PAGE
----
Editor's Note

This May, the Nepalese government released its annual budget for the 2022-23 fiscal year and carried out the second iteration of local level elections since the institution of its new constitution in 2015. In the wake of these events, Pradip Payar, Executive Chairperson of the Samata Foundation, provides an overview of the current state of human rights for minorities and marginalized populations in Nepal, addressing caste-based discrimination against the Dalit population, ongoing challenges to transitional justice for victims of the People’s War, gender-based violence against women and girls, and issues affecting the LGBTQI+ community. Pariyar concludes that, though the new constitution provided hope for an improved future for Dalits and other marginalized communities, the reality of change has been woefully inadequate.

On May 29th, 2022, the government of Nepal announced an annual budget of Rs 1.793 trillion for the 2022-23 fiscal year, highlighting the 'Make in Nepal’ and ‘Made in Nepal’ campaigns as the rising cost of imports increases the country’s economic vulnerability. During the joint session of the Parliament, Finance Minister Janardan Sharma emphasized that the main focus of the budget is to be on inclusive development, inflation control, providing adequate resources to subnational governments, and building a self-reliant economy. However, this financial arrangement does not improve the status of marginalized people—Dalits, war victims, women and girls, and sexual minority groups. This briefing discusses the current status of minority groups who do not enjoy full rights within Nepalese society.


Underrepresentation of Dalits


Nepal has undergone radical political change, particularly after its decade-long Maoist insurgency. Nepal was declared as a nation free from caste-based discrimination and untouchability (CBDU) in the year 2006. The coalition government introduced reservation policies and quotas for the Dalits and other marginalized communities in 2008. The historic CBDU Act was formulated and implemented for the first time in Nepal in 2011. The Nepalese government introduced strategic policies to emancipate Dalits from social, economic and political constructs that excluded them from fundamental human rights and further marginalized them. But the obstructions to achieving social justice and eliminating caste-based discrimination against Dalits have not been reduced as expected. Reports of Dalit students being denied rental accommodations in big cities make it to the news every other day. Dalits employed through affirmative action programs have reported daily humiliation in the workplace. Inter-caste marriages are failing. Discrimination is not as explicit as in the past, but atrocities against Dalits tacitly persist.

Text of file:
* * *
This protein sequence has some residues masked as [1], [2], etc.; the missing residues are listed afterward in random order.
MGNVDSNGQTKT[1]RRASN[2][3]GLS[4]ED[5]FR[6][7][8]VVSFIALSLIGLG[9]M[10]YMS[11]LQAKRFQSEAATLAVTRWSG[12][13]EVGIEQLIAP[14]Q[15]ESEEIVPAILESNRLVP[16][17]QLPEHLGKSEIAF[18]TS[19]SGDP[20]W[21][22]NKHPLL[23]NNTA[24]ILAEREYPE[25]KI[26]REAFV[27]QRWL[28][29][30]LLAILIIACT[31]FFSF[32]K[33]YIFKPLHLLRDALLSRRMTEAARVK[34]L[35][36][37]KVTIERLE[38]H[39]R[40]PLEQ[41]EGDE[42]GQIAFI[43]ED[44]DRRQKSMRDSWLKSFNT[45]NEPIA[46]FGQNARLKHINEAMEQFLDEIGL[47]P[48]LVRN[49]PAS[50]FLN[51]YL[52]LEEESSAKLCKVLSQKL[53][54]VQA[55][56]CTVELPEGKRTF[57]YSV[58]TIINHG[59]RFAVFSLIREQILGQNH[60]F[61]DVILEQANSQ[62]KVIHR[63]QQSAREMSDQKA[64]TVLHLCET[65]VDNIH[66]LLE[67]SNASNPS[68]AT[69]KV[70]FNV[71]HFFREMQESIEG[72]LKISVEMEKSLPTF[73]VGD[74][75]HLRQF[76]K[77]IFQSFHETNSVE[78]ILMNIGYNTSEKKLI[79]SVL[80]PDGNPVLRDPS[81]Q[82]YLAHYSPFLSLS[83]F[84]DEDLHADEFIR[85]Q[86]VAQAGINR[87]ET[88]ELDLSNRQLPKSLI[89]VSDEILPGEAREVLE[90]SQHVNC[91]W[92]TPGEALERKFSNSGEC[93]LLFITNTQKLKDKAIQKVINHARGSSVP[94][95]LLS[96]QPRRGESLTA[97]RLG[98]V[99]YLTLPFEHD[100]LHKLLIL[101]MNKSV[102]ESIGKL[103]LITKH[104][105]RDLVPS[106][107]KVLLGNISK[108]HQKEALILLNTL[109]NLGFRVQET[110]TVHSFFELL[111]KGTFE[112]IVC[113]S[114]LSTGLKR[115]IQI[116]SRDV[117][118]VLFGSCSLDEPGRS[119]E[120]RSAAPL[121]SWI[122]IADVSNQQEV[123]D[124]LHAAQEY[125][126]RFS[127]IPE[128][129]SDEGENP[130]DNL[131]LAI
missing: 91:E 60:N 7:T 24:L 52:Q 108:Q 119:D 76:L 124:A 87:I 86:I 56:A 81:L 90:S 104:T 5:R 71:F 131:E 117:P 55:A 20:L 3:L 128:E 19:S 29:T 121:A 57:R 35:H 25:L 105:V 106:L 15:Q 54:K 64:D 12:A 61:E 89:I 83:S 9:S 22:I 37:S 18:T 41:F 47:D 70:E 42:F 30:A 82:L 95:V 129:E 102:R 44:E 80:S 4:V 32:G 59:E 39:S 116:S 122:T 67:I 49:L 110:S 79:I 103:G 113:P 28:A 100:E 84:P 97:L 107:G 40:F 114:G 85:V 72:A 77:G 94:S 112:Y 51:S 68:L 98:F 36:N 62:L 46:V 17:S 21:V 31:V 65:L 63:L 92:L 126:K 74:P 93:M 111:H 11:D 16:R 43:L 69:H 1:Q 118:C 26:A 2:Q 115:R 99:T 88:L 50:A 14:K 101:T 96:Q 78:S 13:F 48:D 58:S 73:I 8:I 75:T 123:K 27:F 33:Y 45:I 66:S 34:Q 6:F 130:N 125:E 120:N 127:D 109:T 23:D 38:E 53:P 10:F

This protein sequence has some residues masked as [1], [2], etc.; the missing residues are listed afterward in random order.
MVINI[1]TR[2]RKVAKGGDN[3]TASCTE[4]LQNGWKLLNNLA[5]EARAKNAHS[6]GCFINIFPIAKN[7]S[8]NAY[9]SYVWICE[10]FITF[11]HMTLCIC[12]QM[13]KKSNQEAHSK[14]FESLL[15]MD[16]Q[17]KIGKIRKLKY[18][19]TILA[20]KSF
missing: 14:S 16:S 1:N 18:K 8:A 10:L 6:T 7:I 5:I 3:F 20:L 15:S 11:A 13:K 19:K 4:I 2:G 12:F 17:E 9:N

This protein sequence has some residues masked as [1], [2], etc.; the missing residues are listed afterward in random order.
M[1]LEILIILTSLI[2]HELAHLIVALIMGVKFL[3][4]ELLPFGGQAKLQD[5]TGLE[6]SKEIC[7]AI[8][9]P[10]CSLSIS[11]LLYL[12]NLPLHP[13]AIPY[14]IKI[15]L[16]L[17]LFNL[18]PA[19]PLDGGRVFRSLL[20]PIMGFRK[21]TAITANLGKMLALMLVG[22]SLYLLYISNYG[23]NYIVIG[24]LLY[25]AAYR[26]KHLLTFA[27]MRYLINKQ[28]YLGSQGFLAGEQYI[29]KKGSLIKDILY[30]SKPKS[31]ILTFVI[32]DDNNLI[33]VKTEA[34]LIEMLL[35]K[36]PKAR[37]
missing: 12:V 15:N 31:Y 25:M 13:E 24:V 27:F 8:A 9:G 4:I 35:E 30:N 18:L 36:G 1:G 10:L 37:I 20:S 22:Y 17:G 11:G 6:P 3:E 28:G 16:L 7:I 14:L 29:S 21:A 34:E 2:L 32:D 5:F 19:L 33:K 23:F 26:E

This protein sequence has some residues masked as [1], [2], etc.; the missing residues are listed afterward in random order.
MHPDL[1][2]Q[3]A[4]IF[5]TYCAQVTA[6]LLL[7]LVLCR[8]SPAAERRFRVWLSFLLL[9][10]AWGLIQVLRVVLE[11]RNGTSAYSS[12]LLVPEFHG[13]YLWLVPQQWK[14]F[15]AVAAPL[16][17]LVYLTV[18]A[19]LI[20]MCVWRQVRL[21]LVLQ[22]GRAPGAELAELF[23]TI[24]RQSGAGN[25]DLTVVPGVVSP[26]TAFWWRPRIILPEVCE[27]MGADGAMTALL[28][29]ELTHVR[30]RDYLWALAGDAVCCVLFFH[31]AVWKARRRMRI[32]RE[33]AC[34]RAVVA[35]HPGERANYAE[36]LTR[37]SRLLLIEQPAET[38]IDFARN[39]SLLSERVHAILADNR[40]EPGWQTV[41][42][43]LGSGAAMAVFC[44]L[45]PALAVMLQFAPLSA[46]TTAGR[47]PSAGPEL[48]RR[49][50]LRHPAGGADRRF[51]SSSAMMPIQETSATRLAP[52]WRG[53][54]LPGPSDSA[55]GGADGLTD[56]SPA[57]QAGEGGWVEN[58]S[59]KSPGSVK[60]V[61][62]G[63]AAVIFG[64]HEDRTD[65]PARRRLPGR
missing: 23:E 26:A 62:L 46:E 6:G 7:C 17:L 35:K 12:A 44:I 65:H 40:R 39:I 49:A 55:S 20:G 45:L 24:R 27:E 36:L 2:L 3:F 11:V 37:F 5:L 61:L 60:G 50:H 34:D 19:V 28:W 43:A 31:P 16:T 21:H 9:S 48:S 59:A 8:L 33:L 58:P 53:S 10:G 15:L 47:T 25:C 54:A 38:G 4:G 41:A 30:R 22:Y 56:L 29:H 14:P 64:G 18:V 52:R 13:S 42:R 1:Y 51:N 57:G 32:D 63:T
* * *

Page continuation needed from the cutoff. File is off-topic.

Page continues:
In the last 23 months (July/August 2020 through April/May 2022) alone, in addition to numerous cases of physical assault and verbal abuse perpetrated against Dalits, 22 Dalits were murdered, 14 Dalit girls were raped, and 9 Dalits were abetted to commit suicide (Samata Media Monitoring Report). Police belonging to so-called “higher castes” rarely investigate incidents of caste-based discrimination seriously. Most CBD cases are diverted, or the issues are reconciled within the villages themselves.


The second local election of the Federal Democratic Republic of Nepal took place on May 13, 2022, and the results are now out. Of the 753 local levels of Nepal, Dalit candidates in 124 wards received the lowest support in the 2022 elections.


The 2017 Constitution mandated that if a man is elected as mayor, the deputy mayor must be a woman, and elected ward councils must include women and Dalit women. However, representation of the Dalit community was very poor in this most recent local election. Only three Dalit community members were elected to the position of mayor, accounting for just 1% of the 293 total local levels (Metropolitan, Sub-Metropolitan, and Municipal). This figure has decreased by half from the previous election. Similarly, the number of Dalits elected to deputy positions is also lower than in 2074 BS (2017). This year, there are only eight deputy mayors, as compared with eleven in 2074 BS, comprising only 2.73% of the total deputy chiefs elected. Dalit representation in rural municipality chairperson positions has increased from 1 in the past election to 7 this year. However, this amounts to only 1.52% of the 460 total available seats. Unlike the number of chairpersons, the number of vice chairpersons elected from the Dalit community is less than in the 2074 BS elections. This year, the number has decreased from 16 to 7, 1.52% of the total appointments. In addition, out of 6,743 wards across the country, a total of 148 ward chairpersons have been elected from the Dalit community.


Dalit women were elected to ward member positions in 98.01% of wards. The Local Election Act (2073 BS) made representation of Dalit women mandatory in every ward, but Dalit women remain underrepresented in political parties, and the constitutional mandate for Dalit women’s representation has not been 100% achieved. Similarly, out of 13,486 ward member allocations, only 878 elected ward members (6.51%) were from the Dalit community.